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Michael Girardi, MD, FAAD

Professor of Dermatology; Dermatology; Director, Residency Program; Vice Chair; Director, T32 Research Fellowship Program

Contact Information

Michael Girardi, MD, FAAD

Patient Care Locations

Mailing Address

  • Dermatology

    PO Box 208059, 333 Cedar Street

    New Haven, CT, 06520-8059

    United States



Clinical Expertise:  Dr. Girardi is Co-Director of the Yale Cutaneous Lymphoma Group, Director of the Photopheresis Unit, and Director of the Phototherapy Unit at the Yale Comprehensive Cancer Center and Yale-New Haven Hospital. Dr. Girardi is also an active member of the national and international organizations (United States Cutaneous Lymphoma Consortium, International Society of Cutaneous Lymphoma) that formulate and publish the criteria guidelines for the diagnosis and treatment CTCL, and is executing the largest clinical database for CTCL.  He has published over 150 scientific manuscripts, clinical reports, and chapters, including on the genetic basis of CTCL and a Medical Progress Report for the New England Journal of Medicine.  Dr. Girardi was recently awarded the 2017 Zeligman Award by Johns Hopkins University for his expertise in understanding the genetic and immunologic mechanisms that cause CTCL, and he has delivered over 100 national and international lectures including at the National Institutes of Health, U.S. Food and Drug Administration, Harvard University, University of Pennsylvania, Memorial Sloan Kettering Cancer Center, Moffitt Cancer Center, Kings College London, and Northwestern University. Dr. Girardi is currently Professor, Vice Chair, Residency Director, and NIH T32 Research Fellowship Director for the Department of Dermatology, Yale School of Medicine.   Disease expertise:  the diagnosis and management of cutaneous lymphoma and related conditions, including: mycosis fungoides (MF) cutaneous T cell lymphoma (CTCL) [variants of which include folliculotropic MF, follicular mucinosis MF, hypopigmented (hypomelanotic) MF, pagetoid reticulosis (Woringer-Kolopp disease), tumor-stage (T3) MF, and transformed MF (T-MF), and Sézary syndrome (SS)]; lymphomatoid papulosis (LyP); CD4+ small/medium/pleomorphic T cell lymphoma (CD4+ SMPTCL); cutaneous B cell lymphoma (CBCL) [variants of which include primary cutaneous marginal zone B cell lymphoma (PCMZBCL) and primary cutaneous follicle center B cell lymphoma (PCFLBCL); lymphocytoma cutis (pseudolymphoma); parapsorias (including large plaque and small plaque variants); subcutaneous panniculitic T cell lymphoma (SCPTCL); cutaneous CD8+ cytotoxic T cell lymphoma; cutaneous gd+ T cell lymphoma; and cutaneous NK/T cell lymphoma.

Laboratory Research:  During more than 15 years leading an NCI-funded research program at Yale, Dr. Girardi’s laboratory is credited with major contributions to our understanding of skin biology immunology and skin cancer development, including the elucidation of roles for gamma-delta T cells, NKG2D ligands, and Langerhans cells. Dr. Girardi has served as the Co-Director for the Yale Comprehensive Cancer Center’s Immunology and Immunotherapy Program, and is the holder/filer of 4 biomedical patents on cancer diagnosis and treatment and co-founder of two Yale startup companies. Watch a video with Dr. Michael Girardi >>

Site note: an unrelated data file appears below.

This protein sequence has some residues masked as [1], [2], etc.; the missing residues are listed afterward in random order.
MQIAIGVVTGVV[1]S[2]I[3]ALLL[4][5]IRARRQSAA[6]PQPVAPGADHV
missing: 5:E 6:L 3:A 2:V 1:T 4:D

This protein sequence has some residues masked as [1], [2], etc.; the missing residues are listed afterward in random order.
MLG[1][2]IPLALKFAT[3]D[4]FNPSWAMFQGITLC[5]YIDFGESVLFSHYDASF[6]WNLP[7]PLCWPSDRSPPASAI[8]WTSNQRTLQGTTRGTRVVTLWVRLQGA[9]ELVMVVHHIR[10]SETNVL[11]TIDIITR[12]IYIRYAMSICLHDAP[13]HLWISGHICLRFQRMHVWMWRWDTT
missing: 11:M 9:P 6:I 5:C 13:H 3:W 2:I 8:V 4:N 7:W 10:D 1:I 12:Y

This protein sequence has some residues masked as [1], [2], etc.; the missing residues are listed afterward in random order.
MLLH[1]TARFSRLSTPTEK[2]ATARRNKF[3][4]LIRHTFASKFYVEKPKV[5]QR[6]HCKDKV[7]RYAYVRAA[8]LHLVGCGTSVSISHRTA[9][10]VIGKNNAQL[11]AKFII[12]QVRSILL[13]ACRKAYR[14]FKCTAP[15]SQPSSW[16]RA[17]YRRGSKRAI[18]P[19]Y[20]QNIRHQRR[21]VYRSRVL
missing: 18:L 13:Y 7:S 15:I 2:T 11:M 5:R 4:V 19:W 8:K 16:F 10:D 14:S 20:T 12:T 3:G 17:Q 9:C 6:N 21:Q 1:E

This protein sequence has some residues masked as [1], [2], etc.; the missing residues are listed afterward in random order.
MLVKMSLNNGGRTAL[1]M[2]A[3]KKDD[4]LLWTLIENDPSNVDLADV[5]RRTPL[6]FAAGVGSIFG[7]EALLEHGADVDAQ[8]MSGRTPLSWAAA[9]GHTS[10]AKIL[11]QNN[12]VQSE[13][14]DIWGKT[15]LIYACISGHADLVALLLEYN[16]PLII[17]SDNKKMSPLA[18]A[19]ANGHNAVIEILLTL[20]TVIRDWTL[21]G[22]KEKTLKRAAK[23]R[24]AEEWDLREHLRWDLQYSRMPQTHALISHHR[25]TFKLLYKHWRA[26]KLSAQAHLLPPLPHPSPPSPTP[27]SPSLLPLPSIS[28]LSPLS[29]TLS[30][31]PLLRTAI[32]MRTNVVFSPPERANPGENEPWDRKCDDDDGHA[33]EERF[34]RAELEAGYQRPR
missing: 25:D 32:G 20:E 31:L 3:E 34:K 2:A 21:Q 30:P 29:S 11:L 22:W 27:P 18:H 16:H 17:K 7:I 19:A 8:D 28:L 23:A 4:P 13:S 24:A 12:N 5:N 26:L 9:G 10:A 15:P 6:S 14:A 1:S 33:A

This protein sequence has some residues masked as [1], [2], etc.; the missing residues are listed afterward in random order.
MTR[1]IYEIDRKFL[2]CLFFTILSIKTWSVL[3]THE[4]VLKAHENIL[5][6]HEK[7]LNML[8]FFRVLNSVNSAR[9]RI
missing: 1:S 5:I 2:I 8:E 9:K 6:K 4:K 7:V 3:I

Dr. Girardi’s current research projects include:

  • The role of local immune cells in the development of cutaneous carcinogenesis.  Using state-of-the-art genetically engineered mice, immunobiology techniques, and confocal imaging, the Girardi laboratory is dissecting how various immune cells, resident within and recruited to the skin, contribute the skin cancer development.
  • Novel approaches to the diagnosis and treatment of cutaneous T cell lymphoma (CTCL).  Overseeing one of the largest centers for CTCL, Dr. Girardi and colleagues use genetic sequencing and acoustic transfer to enhance diagnosis and to screen and develop new pharmaceutical agents in the treatment of this malignancy.
  • Biodegradable nanotechnology in the prevention and treatment of skin cancer. In collaboration with W.M. Saltzman (Professor, Yale Biomedical Engineering) and Douglas Brash (Professor, Genetics), Dr. Girardi’s lab is developing novel strategies for skin cancer prevention and treatment.

Dr. Girardi’s prior research projects have included:

(1) Elucidation of Langerhans cell (LC) facilitation of chemical mutagenesis and photo-carcinogenesis. The Girardi lab elucidated a critical, entirely unforeseen, role for LC in cutaneous carcinogenesis and established a paradigm for resident dendritic cell influences on mutagenesis within epithelial tissues more generally [Science 2012], while definitively demonstrating that LC exert major influences in both stimulating KC mutagenesis as well as facilitating tumor promotion [J Invest Dermatol 2015a]. In addition, they revealed a major and again unanticipated influence for LC in UVB-induced p53 mutant keratinocyte clonal expansion [J Invest Dermatol, 2015b]. In collaboration with W.M. Saltzman (Professor, Yale Biomedical Engineering), the Girardi lab developed a translational sub-program of nanoparticle-based prevention of keratinocyte mutagenesis [Nature Mat, 2015].

  • Modi BG, et al.… Girardi M. (2012). Langerhans cells facilitate epithelial DNA damage and squamous cell carcinoma. Science. 335:104-108.
  • Lewis JM, et al…. Girardi M. (2015). Mechanisms of chemical cooperative carcinogenesis by epidermal Langerhans cells. J Invest Dermatol. 135:1405-1414.
  • Lewis JM, et al…. Girardi M. (2015). Langerhans facilitate UVB-induced epidermal carcinogenesis. J Invest Dermatol. 135:2824-2833.
  • Deng Y, et al… Girardi M, Saltzman WM. (2015). A sunblock based on bioadhesive nanoparticles. Nat Mater. 14:1278-1285.